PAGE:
Ch.6 - Thermochemistry WorksheetSee all chapters
All Chapters
Ch.1 - Intro to General Chemistry
Ch.2 - Atoms & Elements
Ch.3 - Chemical Reactions
BONUS: Lab Techniques and Procedures
BONUS: Mathematical Operations and Functions
Ch.4 - Chemical Quantities & Aqueous Reactions
Ch.5 - Gases
Ch.6 - Thermochemistry
Ch.7 - Quantum Mechanics
Ch.8 - Periodic Properties of the Elements
Ch.9 - Bonding & Molecular Structure
Ch.10 - Molecular Shapes & Valence Bond Theory
Ch.11 - Liquids, Solids & Intermolecular Forces
Ch.12 - Solutions
Ch.13 - Chemical Kinetics
Ch.14 - Chemical Equilibrium
Ch.15 - Acid and Base Equilibrium
Ch.16 - Aqueous Equilibrium
Ch. 17 - Chemical Thermodynamics
Ch.18 - Electrochemistry
Ch.19 - Nuclear Chemistry
Ch.20 - Organic Chemistry
Ch.22 - Chemistry of the Nonmetals
Ch.23 - Transition Metals and Coordination Compounds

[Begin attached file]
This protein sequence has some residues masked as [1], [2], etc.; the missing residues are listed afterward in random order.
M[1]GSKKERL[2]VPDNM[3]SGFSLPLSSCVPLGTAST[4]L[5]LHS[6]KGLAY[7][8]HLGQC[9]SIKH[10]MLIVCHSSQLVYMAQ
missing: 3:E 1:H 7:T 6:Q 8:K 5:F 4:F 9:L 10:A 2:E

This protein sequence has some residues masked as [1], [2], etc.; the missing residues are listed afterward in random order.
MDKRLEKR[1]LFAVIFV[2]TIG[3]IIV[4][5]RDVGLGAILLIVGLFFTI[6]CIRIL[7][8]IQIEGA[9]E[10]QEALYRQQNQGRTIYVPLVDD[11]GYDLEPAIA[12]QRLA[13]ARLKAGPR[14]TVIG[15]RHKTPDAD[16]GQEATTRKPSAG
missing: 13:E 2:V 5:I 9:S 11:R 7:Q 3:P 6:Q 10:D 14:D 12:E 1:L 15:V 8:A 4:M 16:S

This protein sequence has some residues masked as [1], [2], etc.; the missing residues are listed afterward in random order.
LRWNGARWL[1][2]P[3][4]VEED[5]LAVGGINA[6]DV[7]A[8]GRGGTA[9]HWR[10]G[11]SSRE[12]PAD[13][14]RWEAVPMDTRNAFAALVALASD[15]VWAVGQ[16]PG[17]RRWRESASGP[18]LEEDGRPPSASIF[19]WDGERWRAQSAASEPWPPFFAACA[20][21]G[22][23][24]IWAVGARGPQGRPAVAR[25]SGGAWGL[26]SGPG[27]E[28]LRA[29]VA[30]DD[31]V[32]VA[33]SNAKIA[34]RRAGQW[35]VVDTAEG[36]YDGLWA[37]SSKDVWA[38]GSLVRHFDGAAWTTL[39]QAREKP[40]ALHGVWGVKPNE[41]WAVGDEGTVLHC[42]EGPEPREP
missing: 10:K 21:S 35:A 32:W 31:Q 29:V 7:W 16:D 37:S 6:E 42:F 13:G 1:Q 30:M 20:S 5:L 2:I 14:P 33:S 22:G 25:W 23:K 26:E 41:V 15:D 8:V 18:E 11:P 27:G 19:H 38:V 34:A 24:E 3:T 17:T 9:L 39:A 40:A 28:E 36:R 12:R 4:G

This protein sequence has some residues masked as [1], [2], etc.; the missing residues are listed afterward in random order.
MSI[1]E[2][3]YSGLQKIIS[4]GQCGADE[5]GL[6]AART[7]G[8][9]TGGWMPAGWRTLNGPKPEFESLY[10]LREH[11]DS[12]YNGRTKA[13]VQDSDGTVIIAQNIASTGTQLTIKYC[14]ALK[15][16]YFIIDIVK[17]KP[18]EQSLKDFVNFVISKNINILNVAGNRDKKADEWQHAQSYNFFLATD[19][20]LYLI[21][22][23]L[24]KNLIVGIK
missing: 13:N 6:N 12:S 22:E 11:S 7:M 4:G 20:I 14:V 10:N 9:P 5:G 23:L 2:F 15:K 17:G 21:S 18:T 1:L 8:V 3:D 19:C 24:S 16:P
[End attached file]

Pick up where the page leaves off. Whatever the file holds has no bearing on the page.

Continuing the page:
Solution: Stearic acid (C18H36O2) is a fatty acid, a molecule with a long hydrocarbon chain and an organic acid group (COOH) at the end. It is used to make cosmetics, ointments, soaps, and candles and is found

Problem

Stearic acid (C18H36O2) is a fatty acid, a molecule with a long hydrocarbon chain and an organic acid group (COOH) at the end. It is used to make cosmetics, ointments, soaps, and candles and is found in animal tissue as part of many saturated fats. In fact, when you eat meat, you are ingesting some fats containing stearic acid.

Calculate the heat (q) released in kJ and kcal when 1.00 g of stearic acid is burned completely.